First aid for cuts and scrapes; what every parent can teach their children

First aid for cuts and scrapes; what every parent can teach their children
Ox Nche

Cuts, scrapes and bashes that bleed. Every child can at times emerge from a war zone of rough play, fall off their bikes or get injured on the playground. And there is not always a parent, nurse or minder to apply basic wound care.

Elastoplast recently launched a campaign leveraging well known sports personalities like Ox Nche and Eben Etzebeth to take basic wound care education to the classroom. The players substituted as teachers to share with young minds the importance of taking care of strains and injuries, particularly those that are common playground staples. A social media campaign to reinforce the message of these classroom stories was also launched.

Medicare24’s Stephen Richards said that sharing knowledge with younger learners is important. Sanitised hands before touching a wound, whether a scrape or a cut, Richards said, is important. “You do not want to add to potential infection while trying to tend to your ouch,” he said. “The quicker you clean and cover a wound with a plaster, the faster it will heal and prevent any infections,” he said. “If there is bleeding, applying pressure on the wound with clean hands will slow down the flow,” he further advised.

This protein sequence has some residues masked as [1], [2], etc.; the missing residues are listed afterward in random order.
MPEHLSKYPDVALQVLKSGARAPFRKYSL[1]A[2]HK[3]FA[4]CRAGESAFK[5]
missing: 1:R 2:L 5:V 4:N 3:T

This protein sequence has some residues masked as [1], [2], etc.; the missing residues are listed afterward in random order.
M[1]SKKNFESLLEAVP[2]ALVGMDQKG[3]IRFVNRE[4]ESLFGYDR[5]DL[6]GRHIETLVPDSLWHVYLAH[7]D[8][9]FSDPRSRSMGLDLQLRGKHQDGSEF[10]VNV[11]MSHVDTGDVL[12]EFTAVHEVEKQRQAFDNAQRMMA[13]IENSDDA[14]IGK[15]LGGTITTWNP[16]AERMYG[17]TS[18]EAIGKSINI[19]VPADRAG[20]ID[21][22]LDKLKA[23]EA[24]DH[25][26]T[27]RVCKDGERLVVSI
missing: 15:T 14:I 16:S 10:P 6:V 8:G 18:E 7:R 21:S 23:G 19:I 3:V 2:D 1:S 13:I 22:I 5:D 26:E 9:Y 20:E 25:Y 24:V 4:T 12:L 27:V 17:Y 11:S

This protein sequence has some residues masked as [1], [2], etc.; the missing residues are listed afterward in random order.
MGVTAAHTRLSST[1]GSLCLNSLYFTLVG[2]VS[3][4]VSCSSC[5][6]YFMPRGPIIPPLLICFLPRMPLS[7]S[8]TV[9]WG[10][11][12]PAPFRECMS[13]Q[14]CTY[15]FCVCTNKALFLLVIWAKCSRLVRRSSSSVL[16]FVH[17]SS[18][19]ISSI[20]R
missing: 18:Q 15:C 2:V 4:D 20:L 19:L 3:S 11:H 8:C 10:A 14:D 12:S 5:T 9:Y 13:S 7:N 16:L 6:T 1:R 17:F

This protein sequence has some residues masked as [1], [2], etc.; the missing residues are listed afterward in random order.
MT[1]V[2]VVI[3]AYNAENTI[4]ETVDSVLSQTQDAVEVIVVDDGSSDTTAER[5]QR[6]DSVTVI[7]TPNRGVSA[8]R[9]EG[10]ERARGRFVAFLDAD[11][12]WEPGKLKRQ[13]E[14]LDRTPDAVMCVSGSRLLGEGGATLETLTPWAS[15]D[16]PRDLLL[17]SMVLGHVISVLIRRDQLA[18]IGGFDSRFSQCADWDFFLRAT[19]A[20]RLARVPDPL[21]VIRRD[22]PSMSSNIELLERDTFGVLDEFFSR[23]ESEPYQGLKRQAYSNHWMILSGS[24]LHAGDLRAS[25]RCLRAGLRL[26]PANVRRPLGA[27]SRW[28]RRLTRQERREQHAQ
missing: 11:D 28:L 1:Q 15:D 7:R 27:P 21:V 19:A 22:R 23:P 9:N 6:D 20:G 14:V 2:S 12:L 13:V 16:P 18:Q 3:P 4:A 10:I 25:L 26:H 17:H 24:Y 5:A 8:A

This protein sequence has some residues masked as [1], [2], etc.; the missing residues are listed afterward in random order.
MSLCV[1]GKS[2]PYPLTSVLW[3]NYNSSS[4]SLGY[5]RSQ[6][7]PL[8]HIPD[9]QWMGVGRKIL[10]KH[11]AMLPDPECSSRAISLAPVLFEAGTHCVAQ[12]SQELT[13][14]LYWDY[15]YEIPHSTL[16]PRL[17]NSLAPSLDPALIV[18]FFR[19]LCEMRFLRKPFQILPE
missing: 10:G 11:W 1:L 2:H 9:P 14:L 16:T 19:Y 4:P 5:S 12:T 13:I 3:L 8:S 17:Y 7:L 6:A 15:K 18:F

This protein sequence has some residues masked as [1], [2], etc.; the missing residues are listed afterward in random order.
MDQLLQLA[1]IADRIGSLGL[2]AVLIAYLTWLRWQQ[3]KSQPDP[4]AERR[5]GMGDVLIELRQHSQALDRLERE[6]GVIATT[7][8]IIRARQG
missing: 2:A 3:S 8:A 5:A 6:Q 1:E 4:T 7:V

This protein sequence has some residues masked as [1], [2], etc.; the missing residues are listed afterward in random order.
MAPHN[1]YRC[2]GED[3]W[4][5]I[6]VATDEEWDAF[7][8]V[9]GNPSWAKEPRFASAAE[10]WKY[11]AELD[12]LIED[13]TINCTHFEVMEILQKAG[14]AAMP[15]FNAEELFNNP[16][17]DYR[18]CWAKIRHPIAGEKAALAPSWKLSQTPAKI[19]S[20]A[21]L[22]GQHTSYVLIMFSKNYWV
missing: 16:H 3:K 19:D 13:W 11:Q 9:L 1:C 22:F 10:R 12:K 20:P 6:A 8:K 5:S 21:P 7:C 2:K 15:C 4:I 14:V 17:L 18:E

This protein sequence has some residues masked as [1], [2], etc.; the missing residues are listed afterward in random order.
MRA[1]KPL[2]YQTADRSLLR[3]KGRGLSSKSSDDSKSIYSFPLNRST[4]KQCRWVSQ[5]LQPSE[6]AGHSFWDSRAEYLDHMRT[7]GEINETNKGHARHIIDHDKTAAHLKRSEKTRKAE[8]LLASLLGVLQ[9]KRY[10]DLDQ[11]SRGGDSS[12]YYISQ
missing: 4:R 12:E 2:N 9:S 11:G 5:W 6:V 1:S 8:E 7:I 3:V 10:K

Then, Stephens said, cover the wound with a plaster. “The quicker it is cleaned and then covered the faster the wound will heal and the more it will be protected from additional infection. Immediate care and covering of a cut can prevent future scarring, too. If you are tending to a friend’s wound, wash your hands thoroughly after helping them, Stephens added.

“The campaign leveraging sporting personalities like Nche and Etzebeth, that children do not only identify with as heroes, but who also endure cuts and bruises on the playing field was a key consideration to educate youngsters,” said Nokuthula Khumalo of Elastoplast. “Education is more than textbooks, it’s a whole approach to learning and sharing the basics of first aid and wound care with children, a necessity,” she noted.

The campaign, available on social media, has also resonated with parents who have used the posts as tools to affirm principles of first aid wound care to their offspring. “The positive response that the campaign, on the ground and digitally, has received to date is very encouraging,” Khumalo said.

Richards said that the material proved highly useful and he has recommended it to several of his clients as a means to reinforce wellness messages to children.

Eben Etzebeth
Eben Etzebeth